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Travel to Baseball Heaven

It's a place where the grass is real, the players are friendly and all the things that made the sport great are on display again.

October 28, 2008|CHRIS ERSKINE | Erskine is a Times staff writer.

First of all, in Baseball Heaven no one spits. No seeds, no chew, none of those long streaming Niagara Falls you see every 30 seconds on TV these days -- in high definition, no less. This is why I paid two grand for my TV -- to watch millionaires spew like hillbillies?

Well, in Baseball Heaven, there is none of that. The players can adjust their privates publicly and wipe their mouths with both sleeves. After all, this is hardball, not the opera. It's just the ever increasing amount of spitting we detest.

But while we're building our Baseball Heaven -- the perfect park, the perfect day -- let's do away with artificial turf. As Richie Allen once said, "If a cow can't eat it, I don't want to play on it."

In fact, in Baseball Heaven, there are no indoor fields, certainly not a Tropicana Field. The turf at that awful Tampa Bay field looks like the outdoor carpet surrounding the ice machine at a cheap Southern motel. There is mold, I'm sure. You could wipe out the Taliban with the spores that have accumulated behind second base. That spot where everybody spits.

Yes, in Baseball Heaven every stadium is outdoors, with dry Dodger air and the rugged San Gabriels as the perfect purple backdrop.

And in Baseball Heaven, we have certain codes of conduct, strictly enforced, though all the players pretty much abide by them. The codes of conduct include bad haircuts and weird beards. For example, have you noticed the Rays' dugout? Like a gang of car thieves. You can't go purely by appearances, sure, but how else are we supposed to judge strangers? And they don't get much stranger than the Rays.

Of course, the Rays aren't the only team with image issues. In Baseball Heaven, no one gets to wear their pants like pajamas, curling beneath their cleats. No, in Baseball Heaven, all the players wear their knickers just below the knee, so the stirrups show in those great, bright baseball hues, colors reserved for baseball socks and national flags.

See, in Baseball Heaven, we're suckers for tradition. There is no designated hitter. No free agency till after you've played 12 years. If the fan behind home plate pulls out a cellphone and waves to the folks watching at home, he'll spontaneously combust.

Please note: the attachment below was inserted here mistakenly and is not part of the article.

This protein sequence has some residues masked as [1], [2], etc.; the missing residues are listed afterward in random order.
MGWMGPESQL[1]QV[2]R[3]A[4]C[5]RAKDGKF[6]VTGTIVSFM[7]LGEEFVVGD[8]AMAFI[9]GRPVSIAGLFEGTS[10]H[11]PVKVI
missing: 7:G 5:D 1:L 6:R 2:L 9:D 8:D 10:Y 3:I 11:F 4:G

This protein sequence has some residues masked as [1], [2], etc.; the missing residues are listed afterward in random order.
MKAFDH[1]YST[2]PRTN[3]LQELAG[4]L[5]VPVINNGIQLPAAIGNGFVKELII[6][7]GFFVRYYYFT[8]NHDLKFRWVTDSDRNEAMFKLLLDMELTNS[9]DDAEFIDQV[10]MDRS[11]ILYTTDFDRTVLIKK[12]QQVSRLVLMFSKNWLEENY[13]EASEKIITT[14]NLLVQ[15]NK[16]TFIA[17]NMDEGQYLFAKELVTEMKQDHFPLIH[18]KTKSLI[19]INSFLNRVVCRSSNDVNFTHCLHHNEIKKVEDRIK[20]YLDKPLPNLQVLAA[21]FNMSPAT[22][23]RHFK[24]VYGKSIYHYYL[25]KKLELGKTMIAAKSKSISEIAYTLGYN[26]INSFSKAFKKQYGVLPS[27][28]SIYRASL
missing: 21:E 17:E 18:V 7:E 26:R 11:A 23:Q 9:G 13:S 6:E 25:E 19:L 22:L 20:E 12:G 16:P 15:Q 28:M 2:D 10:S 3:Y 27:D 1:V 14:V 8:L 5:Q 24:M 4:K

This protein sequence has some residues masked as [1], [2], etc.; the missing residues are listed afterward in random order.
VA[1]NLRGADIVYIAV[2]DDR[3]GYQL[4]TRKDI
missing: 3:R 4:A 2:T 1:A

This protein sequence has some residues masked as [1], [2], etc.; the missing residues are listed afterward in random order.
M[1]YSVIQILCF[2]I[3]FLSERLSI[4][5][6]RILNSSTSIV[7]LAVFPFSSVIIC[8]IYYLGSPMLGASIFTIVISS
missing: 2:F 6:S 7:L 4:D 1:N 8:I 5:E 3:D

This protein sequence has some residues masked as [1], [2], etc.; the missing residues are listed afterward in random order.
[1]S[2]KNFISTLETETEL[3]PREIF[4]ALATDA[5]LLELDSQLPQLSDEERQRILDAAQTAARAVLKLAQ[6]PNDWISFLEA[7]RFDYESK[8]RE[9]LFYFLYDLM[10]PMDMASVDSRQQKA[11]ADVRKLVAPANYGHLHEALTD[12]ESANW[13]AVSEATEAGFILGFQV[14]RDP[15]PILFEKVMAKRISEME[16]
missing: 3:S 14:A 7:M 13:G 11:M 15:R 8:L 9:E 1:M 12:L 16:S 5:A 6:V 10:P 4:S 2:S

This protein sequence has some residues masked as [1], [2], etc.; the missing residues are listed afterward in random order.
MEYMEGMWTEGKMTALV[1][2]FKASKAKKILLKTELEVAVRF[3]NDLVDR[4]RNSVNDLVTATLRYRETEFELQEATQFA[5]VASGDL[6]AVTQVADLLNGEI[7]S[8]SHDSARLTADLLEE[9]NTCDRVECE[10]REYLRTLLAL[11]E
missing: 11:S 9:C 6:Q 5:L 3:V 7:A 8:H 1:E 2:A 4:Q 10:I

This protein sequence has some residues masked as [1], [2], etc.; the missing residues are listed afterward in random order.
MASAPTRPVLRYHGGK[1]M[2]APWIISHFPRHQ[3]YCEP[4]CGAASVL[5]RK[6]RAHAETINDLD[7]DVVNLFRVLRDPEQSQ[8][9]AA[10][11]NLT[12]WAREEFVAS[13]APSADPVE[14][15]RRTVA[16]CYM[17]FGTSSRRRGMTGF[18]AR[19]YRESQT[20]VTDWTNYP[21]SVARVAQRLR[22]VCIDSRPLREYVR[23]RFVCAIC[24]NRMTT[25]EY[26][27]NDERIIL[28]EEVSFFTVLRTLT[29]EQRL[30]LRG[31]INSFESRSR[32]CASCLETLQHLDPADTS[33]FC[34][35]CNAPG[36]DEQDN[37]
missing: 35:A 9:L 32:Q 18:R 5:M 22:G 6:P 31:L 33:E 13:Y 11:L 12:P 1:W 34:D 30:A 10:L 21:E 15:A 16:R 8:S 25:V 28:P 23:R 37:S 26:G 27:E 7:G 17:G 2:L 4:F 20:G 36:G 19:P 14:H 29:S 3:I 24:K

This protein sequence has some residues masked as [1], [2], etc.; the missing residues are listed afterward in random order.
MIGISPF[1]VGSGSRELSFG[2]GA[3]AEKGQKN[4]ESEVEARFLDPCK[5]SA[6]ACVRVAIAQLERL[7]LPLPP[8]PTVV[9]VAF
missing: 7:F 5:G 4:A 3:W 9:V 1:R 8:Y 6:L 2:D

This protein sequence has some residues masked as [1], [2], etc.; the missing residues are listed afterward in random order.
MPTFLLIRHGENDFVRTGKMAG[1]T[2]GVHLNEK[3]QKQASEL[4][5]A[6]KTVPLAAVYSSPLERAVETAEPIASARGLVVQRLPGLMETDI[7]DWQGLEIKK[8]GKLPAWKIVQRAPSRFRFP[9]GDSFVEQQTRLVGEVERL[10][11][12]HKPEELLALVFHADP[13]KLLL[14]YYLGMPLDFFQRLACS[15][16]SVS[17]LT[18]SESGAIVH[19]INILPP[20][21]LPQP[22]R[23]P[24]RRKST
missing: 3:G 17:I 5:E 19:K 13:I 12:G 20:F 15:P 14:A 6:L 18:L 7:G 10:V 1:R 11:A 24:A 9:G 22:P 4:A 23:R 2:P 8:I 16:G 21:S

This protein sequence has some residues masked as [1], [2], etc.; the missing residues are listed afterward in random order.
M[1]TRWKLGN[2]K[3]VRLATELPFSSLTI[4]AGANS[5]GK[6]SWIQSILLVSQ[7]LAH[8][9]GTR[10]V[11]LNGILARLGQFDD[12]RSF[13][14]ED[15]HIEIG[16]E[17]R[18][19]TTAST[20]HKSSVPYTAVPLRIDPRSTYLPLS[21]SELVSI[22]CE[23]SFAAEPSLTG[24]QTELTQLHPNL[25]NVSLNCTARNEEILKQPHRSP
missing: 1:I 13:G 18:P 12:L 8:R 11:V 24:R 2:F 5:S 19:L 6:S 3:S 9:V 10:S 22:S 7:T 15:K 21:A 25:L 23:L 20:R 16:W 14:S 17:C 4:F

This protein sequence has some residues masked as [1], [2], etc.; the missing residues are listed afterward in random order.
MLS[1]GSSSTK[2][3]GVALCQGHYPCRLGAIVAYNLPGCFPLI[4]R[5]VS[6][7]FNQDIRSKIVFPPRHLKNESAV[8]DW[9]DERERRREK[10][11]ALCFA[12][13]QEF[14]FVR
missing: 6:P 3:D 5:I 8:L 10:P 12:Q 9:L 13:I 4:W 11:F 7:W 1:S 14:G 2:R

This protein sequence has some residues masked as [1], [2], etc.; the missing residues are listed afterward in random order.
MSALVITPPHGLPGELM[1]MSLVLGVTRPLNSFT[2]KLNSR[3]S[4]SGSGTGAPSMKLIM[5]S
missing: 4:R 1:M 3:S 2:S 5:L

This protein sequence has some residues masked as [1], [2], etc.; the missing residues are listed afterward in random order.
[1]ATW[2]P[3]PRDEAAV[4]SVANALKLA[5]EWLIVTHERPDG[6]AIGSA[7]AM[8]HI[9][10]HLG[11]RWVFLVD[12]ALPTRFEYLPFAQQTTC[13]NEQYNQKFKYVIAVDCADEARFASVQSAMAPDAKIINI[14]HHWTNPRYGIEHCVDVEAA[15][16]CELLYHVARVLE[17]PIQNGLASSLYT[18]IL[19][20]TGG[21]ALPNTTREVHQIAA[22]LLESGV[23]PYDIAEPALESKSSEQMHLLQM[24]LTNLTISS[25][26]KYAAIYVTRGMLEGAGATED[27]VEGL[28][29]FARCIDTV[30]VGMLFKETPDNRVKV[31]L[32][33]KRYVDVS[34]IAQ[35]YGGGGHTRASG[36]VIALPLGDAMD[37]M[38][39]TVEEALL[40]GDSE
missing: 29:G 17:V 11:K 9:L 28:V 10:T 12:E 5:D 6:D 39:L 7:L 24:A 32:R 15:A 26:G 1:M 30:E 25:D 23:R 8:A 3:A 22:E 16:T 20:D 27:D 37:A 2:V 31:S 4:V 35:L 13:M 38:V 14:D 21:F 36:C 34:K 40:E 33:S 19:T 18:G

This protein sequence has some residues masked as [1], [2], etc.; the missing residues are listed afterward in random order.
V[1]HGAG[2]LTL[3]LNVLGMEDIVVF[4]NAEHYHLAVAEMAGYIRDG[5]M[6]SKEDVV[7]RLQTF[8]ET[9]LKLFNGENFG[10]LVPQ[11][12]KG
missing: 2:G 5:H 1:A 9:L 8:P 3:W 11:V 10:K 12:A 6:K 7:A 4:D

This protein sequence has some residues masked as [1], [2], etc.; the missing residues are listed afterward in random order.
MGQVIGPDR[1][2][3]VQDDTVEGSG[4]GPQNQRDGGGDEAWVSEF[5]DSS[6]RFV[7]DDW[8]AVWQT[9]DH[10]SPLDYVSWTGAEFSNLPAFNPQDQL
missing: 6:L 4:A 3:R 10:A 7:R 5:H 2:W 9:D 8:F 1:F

In Baseball Heaven, we'll do away with those scoreboards that look like Vegas on acid. In Baseball Heaven, all fields are as green and lush and marvelously simple as Wrigley or Fenway. There's an ancient tavern down the block where Harry Caray, Bob Prince, Mel Allen, Red Smith and Jim Murray tend bar after each game. In Baseball Heaven, Vin Scully calls every inning. The faint scent of a good cigar drifts from the press box. Plaschke wears a bowler.

In Baseball Heaven, hot dogs are a buck and peanuts (double-baggers) 50 cents. Kids who show up at the gate with straight A's on their report cards get in free. They can bring their dogs.

In Baseball Heaven, the owner sits up in the stands, not down with the mayor or Barbra Streisand in what amounts to the first-class section. No, the owner sits up with Sid the butcher or Miguel the roofer, who worked the weekend in order to bring the kids along to a Tuesday game. That's where the owner sits, with the people who have sacrificed to be there.

In Baseball Heaven, the wind is always blowing out yet there's a no-hitter going into the sixth. Drysdale is on the mound and Mays is in center. Clemente is in right, of course, hands on his knees, daring the ball to come to him. In the outfield, there's a sign that reads: "Hit this spot, win a suit."

In Baseball Heaven, your dad is in the seat next to you, just as he was at your very first game. He shows you how to keep score again, even though you already know. He smells of after shave.

You buy the old man a beer (50 cents) and then another, because you don't wait in line in Baseball Heaven, they bring the stuff right there to your seat.

And you're so close to the field, you can smell the smoke from Gibson's high heater or hear Durocher or Stengel barking at the rookies.

"Sit down, kid," Durocher says. "We'll call ya if we need ya."

That's Baseball Heaven, featuring all the little things that somehow slipped away. You don't get nostalgic in Baseball Heaven because everything you loved about the game is all right there.

Batter up. DiMaggio's on deck.

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chris.erskine@latimes.com

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